Aside from that it is an excellent story very well told, and the production values are extremely high - the print I saw looked excellent even after 60-some years. The cast, of course, is superb, with Laughton, Slezak, and Maureen O'Hara. Particularly good is George Sanders, in a role very different from his stereotype as the suave and debonair cynic. The whole "mama's boy" aspect of Laughton's character is a bit heavy-handed, but it's still to watch Una O'Connor as his mother (you just can't help recalling her tavern woman's part in "The Invisible Man").
Thsi is not just an excellent movie, but an interesting historical artifact as well.
Laughton is magnificent as the apolitical teacher who finds he must take a stand in Nazi-occupied France. The supporting cast is also terrific and the direction is outstanding. This is a movie that works on many levels. Laughton finds that not resisting in Nazi-occupied France is a worse faith than death.
This isn't a perfect film, but it is well worth a watch or two. Jean Renoir's Grand Illusion is one of my very favorite films, and in comparison This Land Is Mine is weak. Even in comparison to Rules of the Game which, while often considered the second best film ever made, I find rather flawed, it has weak direction. In its own right, This Land is Mine is quite a good film. Just don't expect another Renoir masterpiece. The direction is pretty basic. Anyone could have directed it, and I was hoping that Renoir would have brought a more personal passion to the project. Hollywood does generally have a tendency for neutering great European directors (though I know Renoir made a couple of films in America that are considered to be great). The script is decent, but nothing too special. The story involves a French town occupied by Nazis, espionage by the French Resistance, and a man who sticks up for freedom. It's pretty obvious, but 1943 wasn't a time for subtlety. What makes this film above average are its performances. That Charles Laughton was one of the greatest actors who ever lived is well known. His performance here is amazing. His courtroom speech, and I don't like those much generally, is very good. Maureen O'Hara is very good, too, but I wish her part was bigger. She has a couple of great scenes, but her character is not well developed. George Sanders gives a great performance, too. I've only seen him in one other film, the fabulous All About Eve, in which he played the venomous fishwife Addison DeWitt. I think his performance here is even better. So check This Land Is Mine out if you ever get the chance. 8/10.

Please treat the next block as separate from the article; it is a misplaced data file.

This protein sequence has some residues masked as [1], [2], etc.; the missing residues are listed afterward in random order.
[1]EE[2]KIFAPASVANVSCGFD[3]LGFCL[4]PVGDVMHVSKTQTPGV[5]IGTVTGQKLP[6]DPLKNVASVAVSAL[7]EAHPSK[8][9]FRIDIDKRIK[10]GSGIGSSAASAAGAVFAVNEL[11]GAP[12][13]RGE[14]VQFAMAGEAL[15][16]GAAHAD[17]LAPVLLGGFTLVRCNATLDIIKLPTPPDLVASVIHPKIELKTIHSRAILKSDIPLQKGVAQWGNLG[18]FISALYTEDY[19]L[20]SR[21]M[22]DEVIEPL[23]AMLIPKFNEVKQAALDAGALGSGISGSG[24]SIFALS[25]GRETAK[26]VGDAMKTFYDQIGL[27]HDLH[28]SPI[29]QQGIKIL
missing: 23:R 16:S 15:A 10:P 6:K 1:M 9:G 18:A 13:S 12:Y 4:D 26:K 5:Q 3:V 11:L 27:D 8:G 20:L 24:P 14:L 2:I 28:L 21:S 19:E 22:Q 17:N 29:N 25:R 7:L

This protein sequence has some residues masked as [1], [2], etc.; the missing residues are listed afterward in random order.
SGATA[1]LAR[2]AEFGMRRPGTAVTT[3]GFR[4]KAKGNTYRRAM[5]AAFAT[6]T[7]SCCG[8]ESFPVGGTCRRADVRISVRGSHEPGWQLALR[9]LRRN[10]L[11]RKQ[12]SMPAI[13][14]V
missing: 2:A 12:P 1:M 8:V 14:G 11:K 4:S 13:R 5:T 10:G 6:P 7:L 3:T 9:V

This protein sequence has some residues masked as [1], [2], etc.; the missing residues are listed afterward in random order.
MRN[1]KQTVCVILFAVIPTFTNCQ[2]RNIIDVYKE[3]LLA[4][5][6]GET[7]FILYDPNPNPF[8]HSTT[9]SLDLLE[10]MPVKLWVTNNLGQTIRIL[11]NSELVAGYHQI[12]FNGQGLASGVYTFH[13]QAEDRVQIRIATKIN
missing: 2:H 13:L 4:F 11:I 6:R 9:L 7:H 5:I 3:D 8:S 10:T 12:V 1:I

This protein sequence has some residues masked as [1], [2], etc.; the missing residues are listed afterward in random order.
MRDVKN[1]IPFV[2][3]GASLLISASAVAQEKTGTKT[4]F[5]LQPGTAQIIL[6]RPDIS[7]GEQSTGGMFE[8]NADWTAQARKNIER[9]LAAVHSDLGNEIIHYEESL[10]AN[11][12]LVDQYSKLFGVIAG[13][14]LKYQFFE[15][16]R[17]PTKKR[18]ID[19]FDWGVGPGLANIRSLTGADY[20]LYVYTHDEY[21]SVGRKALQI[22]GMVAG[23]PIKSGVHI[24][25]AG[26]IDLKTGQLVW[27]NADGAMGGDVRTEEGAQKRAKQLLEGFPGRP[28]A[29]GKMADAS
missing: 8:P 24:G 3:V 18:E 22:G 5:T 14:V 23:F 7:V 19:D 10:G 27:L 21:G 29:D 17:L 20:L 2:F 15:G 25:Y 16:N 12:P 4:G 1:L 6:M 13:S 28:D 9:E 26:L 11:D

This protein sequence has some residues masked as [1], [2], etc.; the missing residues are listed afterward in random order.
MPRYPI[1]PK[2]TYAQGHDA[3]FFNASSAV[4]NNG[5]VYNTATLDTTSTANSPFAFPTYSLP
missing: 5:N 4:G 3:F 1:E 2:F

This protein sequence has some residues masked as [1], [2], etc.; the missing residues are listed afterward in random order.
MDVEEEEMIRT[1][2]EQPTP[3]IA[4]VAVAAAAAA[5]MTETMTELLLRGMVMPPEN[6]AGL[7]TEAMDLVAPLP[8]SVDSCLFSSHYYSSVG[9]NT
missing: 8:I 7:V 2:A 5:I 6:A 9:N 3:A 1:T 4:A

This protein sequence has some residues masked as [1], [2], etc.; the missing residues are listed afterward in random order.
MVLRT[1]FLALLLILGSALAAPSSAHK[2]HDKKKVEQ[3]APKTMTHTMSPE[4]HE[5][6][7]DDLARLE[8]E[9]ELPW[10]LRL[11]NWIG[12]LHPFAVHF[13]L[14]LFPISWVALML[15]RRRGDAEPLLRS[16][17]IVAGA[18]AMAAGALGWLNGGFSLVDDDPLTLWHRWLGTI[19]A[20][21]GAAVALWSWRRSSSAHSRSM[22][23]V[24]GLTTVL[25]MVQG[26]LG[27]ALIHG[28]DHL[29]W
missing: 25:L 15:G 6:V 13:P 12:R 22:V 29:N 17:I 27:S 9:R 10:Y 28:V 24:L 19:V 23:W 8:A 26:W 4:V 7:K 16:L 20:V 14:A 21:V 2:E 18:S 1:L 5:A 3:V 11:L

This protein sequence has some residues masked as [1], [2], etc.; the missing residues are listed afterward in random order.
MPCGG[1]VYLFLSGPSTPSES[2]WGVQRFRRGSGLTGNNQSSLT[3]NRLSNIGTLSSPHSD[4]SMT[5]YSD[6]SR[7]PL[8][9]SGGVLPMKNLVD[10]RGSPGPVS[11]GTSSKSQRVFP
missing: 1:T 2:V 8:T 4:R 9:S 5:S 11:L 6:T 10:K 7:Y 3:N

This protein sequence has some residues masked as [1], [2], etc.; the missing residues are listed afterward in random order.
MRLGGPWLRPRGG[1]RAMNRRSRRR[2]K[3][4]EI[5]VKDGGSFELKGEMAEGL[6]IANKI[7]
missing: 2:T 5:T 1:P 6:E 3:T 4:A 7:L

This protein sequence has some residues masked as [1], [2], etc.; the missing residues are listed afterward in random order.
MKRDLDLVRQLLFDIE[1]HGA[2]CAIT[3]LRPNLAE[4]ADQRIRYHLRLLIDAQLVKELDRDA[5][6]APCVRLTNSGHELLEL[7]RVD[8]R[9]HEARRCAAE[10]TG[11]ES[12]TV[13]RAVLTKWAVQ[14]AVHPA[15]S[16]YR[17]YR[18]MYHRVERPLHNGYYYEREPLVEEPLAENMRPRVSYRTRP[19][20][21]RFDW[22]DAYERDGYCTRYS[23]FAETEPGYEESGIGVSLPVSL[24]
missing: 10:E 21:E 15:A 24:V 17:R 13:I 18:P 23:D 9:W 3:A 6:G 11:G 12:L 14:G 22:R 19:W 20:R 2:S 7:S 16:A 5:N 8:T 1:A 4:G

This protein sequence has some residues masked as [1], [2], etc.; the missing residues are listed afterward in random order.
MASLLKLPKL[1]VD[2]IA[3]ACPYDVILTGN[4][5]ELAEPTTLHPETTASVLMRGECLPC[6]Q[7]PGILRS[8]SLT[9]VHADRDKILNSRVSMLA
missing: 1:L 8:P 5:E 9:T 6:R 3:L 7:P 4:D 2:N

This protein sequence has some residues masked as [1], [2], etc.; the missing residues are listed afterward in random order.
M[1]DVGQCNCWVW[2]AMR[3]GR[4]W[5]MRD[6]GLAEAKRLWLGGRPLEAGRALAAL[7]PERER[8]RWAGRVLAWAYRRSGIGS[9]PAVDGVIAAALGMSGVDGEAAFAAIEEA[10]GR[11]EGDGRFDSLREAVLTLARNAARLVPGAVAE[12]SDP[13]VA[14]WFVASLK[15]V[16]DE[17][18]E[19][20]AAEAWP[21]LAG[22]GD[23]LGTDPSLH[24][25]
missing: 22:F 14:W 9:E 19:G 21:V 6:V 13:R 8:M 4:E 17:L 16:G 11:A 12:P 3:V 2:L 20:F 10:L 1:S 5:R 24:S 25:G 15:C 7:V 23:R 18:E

This film was set in an unnamed nation that was just conquered by the
Nazis. Given the statue of the WWI soldier at the beginning of the
movie, it probably was intended as either Belgium or France (given the
style uniform on the statue). However, in an odd Hollywood decision,
the cast was made up of a wide variety of actors and accents--such as
the very American Kent Smith, the Irish Maureen O'Hara, Englishman
Charles Laughton and the very cultured George Sanders (who hailed from
Russia from English parents). It was also confusing because the country
was just conquered and yet by this point the Americans were apparently
in the war (meaning it most likely occurred in 1942 or 43)--and no
nation fit this pattern. All were fine actors, however, and the
excellent writing made me forget about all this.
The story of this fictional nation is all about collaboration versus resistance. Some are obviously evil and seem to like the Germans--or at least look to get rich off the suffering of their own people. Some appear to be collaborators but are actually brave resistance fighters. And Laughton is a nice case--a very wimpy 'everyman' who eventually finds his strength of character through the course of the film.
While some might find this all a bit hokey, the film was an excellent piece of positive propaganda. It must have been incredibly rousing when it debuted and according to IMDb it set box office records. Good acting and a nice script make this one of the better films of its type--well worth watching and memorable--especially for Laughton's fine characterization as well as his impressive speech near the end.